What seemed like an innocent dip in the lake turned to tragedy on 17 May, after seven dogs fell ill and a further three died.

Brooklands Lake in Dartford, Kent, was closed to walkers and anglers as tests were carried out by the Environment Agency to confirm the presence of toxic algae. There is no effective way of removing the algae so the lake will remain closed until the Environment Agency confirms the algal count has dropped to a safe level.

Dartford Borough Council is advising people not to swim or paddle in the lake and not to allow their dogs into the water, follow advice displayed on warning signs and keep your dog on a lead at all times. If you believe you or your dog have come into contact with the algae seek medical advice.

Kent Police said the 10 dogs were with dog walker Ineta Kevin, and her two assistants from the Top Dog Training School & Home Boarding in Swaledale Road, Dartford. Ineta is currently crowdfunding to help pay the vet bills of the dogs who were treated and aims to raise £5,000.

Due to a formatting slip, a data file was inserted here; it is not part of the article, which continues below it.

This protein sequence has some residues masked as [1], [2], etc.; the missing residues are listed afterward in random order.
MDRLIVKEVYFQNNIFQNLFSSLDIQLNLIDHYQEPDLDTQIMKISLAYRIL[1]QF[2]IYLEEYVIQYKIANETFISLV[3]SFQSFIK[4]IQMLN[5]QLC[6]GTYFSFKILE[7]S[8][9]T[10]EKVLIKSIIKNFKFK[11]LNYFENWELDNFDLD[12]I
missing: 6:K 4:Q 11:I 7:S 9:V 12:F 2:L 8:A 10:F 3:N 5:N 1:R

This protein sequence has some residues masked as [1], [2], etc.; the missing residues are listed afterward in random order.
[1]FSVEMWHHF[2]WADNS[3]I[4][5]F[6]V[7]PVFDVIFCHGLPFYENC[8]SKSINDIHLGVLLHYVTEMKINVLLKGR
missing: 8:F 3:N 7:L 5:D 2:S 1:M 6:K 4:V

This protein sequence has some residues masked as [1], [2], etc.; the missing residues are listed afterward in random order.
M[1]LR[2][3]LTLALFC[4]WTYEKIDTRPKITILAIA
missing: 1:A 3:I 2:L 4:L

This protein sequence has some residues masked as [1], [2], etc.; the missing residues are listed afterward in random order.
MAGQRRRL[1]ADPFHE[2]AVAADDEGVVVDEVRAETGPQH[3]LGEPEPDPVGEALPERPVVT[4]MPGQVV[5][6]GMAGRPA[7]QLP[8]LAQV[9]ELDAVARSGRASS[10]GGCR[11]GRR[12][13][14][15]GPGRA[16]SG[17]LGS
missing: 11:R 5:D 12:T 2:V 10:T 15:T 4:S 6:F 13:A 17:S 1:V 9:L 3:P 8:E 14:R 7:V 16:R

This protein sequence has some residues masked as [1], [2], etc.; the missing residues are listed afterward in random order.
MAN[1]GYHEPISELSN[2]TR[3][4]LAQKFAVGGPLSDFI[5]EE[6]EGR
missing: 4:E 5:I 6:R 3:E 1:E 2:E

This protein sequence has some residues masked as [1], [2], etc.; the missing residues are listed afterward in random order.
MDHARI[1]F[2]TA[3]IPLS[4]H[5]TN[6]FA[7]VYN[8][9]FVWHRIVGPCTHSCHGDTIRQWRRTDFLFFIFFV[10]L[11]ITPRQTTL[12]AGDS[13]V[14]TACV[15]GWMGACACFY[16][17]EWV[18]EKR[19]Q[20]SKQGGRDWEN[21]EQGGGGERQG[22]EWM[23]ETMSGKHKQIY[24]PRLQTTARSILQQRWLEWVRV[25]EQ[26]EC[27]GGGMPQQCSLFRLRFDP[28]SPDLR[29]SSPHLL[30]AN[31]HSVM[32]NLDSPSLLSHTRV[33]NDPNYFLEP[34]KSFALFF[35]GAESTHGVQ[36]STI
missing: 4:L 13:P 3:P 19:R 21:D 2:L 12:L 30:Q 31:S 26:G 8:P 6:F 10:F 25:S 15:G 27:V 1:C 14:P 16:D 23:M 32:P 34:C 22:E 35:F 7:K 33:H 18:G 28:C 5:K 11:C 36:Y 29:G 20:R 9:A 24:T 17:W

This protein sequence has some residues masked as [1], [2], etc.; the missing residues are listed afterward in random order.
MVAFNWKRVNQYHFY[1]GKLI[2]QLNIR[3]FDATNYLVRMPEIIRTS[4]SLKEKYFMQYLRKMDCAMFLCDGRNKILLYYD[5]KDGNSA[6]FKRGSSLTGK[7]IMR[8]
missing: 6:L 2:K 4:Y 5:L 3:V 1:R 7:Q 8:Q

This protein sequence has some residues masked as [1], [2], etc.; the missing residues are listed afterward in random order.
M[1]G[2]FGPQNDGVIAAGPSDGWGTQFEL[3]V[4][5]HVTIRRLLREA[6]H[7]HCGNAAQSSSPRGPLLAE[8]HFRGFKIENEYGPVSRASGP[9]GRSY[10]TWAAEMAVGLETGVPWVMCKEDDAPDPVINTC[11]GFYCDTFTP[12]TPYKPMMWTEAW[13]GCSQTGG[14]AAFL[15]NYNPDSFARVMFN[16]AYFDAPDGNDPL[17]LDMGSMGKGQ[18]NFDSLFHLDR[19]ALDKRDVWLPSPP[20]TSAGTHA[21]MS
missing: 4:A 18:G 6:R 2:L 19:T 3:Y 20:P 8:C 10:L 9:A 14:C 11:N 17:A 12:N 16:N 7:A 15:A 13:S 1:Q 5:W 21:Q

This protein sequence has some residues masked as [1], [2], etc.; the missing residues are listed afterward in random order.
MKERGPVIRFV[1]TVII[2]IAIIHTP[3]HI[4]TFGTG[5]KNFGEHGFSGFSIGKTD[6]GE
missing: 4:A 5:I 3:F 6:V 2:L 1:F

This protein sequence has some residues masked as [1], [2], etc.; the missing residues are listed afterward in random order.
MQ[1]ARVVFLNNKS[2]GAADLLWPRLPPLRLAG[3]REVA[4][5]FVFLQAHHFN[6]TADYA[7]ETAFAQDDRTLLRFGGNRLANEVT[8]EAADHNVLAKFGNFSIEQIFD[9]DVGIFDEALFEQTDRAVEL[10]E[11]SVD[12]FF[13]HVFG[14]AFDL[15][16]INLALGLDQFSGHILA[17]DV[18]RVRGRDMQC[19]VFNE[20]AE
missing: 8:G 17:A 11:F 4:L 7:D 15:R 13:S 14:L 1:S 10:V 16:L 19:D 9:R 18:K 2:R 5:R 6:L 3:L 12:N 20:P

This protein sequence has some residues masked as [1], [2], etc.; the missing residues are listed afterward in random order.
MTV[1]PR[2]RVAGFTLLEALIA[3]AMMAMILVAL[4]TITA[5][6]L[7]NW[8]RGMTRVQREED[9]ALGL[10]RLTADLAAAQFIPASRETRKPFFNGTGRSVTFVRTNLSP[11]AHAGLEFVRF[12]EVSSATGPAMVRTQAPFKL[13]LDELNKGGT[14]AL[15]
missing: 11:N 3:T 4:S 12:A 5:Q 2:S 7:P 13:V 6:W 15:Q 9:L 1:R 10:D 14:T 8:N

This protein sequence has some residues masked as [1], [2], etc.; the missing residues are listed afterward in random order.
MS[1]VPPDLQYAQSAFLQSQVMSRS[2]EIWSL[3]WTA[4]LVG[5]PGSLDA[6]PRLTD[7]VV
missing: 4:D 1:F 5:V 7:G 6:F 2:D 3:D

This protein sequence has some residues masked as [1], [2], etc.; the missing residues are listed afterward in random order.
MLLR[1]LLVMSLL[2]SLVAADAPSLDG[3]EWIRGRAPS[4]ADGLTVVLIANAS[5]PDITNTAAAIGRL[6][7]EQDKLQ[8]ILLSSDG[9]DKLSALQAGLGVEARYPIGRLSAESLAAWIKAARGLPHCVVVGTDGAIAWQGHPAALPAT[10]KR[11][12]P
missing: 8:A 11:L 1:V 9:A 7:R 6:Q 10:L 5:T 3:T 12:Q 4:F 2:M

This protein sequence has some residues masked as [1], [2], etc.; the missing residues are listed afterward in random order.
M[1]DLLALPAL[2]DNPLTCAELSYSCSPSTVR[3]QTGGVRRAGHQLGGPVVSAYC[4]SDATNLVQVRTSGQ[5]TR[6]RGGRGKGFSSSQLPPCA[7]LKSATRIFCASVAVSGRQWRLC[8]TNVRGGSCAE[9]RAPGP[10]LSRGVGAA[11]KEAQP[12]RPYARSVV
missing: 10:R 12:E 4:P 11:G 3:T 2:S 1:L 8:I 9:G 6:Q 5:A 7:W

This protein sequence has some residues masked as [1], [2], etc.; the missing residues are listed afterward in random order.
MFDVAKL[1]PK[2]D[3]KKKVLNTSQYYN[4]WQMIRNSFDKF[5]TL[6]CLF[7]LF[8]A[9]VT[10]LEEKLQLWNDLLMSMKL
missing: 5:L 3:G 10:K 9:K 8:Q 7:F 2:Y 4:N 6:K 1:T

Ineta said, “On the news they said it is the last beautiful day and then it will get cold. I thought to myself, what an amazing opportunity to take dogs swimming. Then we decided it’s time to go and Pippa went into what looked like epileptic fit. Then Marley, then Stanley.”

Ineta took the dogs to the Accident & Emergency unit of Park Vets Surgery in Sidcup. Vets worked for 45 minutes but could not save Pippa, a Beagle, Stanley, a Boxer, and Marley, a mongrel, who were all less than a year old. The surviving dogs will need further medial treatment.

Ineta adds, “My insurance won’t cover such a great cost so we are pleading to everyone to help as much as you can.

Around this time of year and throughout the summer the naturally-occurring algae can produce a potential toxin harmful to humans and toxic to animals. Animal symptoms include muscle tremors, vomiting, diarrhoea and seizures, and can lead to death in as little as 15 minutes.

This is not first time the fishing lake has been found to have the toxins. In 2013 people were advised to stay away after blue-green algae was discovered.


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